Business-DevOps-Business Value Stream

It’s in the ‘prequel’ and the‘ sequel’ for realizing Business Value

DevOps seemed to be the hot topic at itSMF USA – Fusion 18 IT Service Management conference. There was a dedicated DevOps track, a highlight of the Executive Connections programme was DevOps luminary Gene Kim’s exclusive session, sponsored by DASA.

DASA was well represented, with Carmen d’Ardo, DevOps Thought Leader at TaskTop and DASA Ambassador’s Paul Wilkinson and myself facilitating different sessions. In addition to Carmen’s presentation at the conference he was also a co-facilitator with Cathy Kirsch for the Executive Connections Program sponsored by DASA. Paul spoke about why DevOps will fail, unless they invest in competences and in particular skills. I presented my DASA White Paper Realizing Business Value from DevOps for the first time. The response was encouraging, in particular to the concept of a broad Business-DevOps-Business value stream. It’s important because it’s in the ‘prequel’ and ‘sequel’ to IT that business value is defined and realized.

This end-to-end theme recurred in the demo of The Phoenix Project DevOps Business Simulation that Paul conducted, with me playing the role of his charming assistant who captured the findings. This Business Simulation or ‘serious game’ – built by GamingWorks – is based on the ground-breaking book The Phoenix Project and lets people experience the practical application of Lean, Agile and ITSM principles. It is intended for 9-12 managers and practitioners who fulfil business, application development and IT operations roles. It helps them develop their culture to achieve better collaboration and in so doing, derive more business value from their investments in IT. The full write-up of the session is available here, but the highlights were that the participants recognized their real-life concerns in the game, and discovered that DevOps offers techniques and mindsets that address them. An example of a technique is the visualization of work items based on their definite need for information, rather than just ‘implementing’ a standard tool. One of the changes in mindset was looking for the weakest link across the whole value stream, not only in IT.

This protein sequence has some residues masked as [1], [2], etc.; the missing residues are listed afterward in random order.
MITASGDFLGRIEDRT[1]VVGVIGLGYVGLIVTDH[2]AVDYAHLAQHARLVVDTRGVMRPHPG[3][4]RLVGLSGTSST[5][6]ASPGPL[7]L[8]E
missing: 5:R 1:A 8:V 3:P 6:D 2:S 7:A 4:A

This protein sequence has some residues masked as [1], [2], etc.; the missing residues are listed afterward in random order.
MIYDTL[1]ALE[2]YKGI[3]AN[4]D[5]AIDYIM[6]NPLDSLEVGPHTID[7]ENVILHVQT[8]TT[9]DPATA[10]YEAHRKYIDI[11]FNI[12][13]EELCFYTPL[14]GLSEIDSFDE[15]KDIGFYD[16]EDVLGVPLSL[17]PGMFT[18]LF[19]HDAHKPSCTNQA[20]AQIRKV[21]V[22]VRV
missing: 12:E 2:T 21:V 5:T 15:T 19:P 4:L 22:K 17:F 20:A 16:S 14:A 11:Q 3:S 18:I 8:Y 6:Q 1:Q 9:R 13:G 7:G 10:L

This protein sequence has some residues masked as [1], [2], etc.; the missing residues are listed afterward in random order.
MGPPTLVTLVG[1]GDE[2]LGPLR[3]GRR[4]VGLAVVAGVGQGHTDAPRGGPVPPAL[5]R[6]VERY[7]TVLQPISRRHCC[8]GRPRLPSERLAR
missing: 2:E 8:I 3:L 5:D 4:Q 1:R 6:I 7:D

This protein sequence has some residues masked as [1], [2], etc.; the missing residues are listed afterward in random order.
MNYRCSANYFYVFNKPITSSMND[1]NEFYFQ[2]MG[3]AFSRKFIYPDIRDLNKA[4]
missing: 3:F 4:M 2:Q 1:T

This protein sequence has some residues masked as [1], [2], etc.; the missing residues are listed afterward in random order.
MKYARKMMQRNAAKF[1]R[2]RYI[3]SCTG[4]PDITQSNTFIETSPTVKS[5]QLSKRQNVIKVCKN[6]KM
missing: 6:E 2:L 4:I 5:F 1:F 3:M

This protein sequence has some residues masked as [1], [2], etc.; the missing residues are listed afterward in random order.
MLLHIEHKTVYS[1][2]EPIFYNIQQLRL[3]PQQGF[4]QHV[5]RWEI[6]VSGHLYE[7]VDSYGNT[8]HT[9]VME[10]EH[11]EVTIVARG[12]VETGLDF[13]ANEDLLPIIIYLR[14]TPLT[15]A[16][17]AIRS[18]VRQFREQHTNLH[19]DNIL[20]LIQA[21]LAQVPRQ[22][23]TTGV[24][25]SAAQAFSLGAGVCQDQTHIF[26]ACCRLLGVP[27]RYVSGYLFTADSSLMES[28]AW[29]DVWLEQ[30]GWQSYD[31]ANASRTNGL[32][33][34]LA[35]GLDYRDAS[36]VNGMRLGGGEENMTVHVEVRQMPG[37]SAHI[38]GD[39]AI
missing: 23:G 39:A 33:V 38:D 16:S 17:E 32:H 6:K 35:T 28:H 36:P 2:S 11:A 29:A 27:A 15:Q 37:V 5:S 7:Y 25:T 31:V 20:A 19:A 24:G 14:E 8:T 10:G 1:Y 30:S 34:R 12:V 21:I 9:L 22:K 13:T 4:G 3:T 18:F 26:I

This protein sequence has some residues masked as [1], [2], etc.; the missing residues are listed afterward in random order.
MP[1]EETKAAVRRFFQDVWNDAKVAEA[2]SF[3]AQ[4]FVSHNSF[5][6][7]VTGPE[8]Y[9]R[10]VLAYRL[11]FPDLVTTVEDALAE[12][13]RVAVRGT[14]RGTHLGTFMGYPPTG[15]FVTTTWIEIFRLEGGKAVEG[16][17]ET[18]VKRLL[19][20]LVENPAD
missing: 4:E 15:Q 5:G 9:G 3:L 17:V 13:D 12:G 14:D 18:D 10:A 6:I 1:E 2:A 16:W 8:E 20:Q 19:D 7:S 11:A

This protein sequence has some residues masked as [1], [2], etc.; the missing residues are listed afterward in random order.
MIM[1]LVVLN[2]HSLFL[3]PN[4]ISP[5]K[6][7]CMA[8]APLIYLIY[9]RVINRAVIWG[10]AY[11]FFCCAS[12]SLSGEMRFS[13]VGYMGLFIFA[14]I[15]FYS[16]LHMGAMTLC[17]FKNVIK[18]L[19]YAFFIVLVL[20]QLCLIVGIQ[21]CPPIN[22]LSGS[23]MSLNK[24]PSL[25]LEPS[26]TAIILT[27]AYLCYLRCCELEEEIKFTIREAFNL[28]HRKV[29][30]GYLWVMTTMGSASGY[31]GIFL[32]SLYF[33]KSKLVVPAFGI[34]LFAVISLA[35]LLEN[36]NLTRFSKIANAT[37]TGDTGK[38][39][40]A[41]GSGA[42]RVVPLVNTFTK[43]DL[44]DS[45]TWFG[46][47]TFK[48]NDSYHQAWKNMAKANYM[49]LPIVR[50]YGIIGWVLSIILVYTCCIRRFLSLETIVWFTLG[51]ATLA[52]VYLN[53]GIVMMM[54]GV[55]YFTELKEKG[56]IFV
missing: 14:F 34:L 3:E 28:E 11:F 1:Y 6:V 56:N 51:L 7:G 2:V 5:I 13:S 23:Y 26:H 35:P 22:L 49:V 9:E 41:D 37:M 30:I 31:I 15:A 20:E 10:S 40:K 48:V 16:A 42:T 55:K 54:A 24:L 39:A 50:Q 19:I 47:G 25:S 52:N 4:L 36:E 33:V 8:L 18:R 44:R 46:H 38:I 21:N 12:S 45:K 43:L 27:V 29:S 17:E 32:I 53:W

In Gene Kim’s keynote, he emphasized the tragedy of the often-dysfunctional relationship between Dev and Ops and demonstrated the performance improvements that enterprises have achieved after investment in DevOps. He expanded on this and more in his Executive Connections lunch briefing. One of the key points was that the Product Owner should shift focus from requirements to outcomes. It completely aligns with the thinking behind the DASA Knowledge Area ‘Business Value Optimization’. It is imperative that business value is not only defined up front and that the users are guided and supported in actually realizing the advantage of using the information to take and act on better business decisions. If this doesn’t happen, all the effort has been for nothing!

Mark Smalley

IT Paradigmologist,

Also known as The IT Paradigmologist, Mark Smalley thinks, writes and speaks extensively about IT ‘paradigms’ such as DevOps. His main substantive interests are the…